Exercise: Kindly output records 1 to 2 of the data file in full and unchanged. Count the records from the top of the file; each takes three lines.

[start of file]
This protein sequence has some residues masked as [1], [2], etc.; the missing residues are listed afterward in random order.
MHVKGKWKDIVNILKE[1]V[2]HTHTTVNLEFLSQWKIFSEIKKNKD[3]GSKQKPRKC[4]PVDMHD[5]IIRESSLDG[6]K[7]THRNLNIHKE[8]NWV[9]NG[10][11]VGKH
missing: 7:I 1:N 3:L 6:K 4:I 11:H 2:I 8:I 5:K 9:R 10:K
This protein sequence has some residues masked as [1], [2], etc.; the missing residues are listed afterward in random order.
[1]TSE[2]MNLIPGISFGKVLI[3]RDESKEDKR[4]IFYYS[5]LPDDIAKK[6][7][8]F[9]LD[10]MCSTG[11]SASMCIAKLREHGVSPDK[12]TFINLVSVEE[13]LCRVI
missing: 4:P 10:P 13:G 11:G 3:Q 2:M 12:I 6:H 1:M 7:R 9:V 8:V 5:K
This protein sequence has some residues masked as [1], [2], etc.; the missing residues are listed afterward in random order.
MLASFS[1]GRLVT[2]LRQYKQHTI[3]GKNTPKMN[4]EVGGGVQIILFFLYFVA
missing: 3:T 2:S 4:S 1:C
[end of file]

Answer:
This protein sequence has some residues masked as [1], [2], etc.; the missing residues are listed afterward in random order.
MHVKGKWKDIVNILKE[1]V[2]HTHTTVNLEFLSQWKIFSEIKKNKD[3]GSKQKPRKC[4]PVDMHD[5]IIRESSLDG[6]K[7]THRNLNIHKE[8]NWV[9]NG[10][11]VGKH
missing: 7:I 1:N 3:L 6:K 4:I 11:H 2:I 8:I 5:K 9:R 10:K
This protein sequence has some residues masked as [1], [2], etc.; the missing residues are listed afterward in random order.
[1]TSE[2]MNLIPGISFGKVLI[3]RDESKEDKR[4]IFYYS[5]LPDDIAKK[6][7][8]F[9]LD[10]MCSTG[11]SASMCIAKLREHGVSPDK[12]TFINLVSVEE[13]LCRVI
missing: 4:P 10:P 13:G 11:G 3:Q 2:M 12:I 6:H 1:M 7:R 9:V 8:V 5:K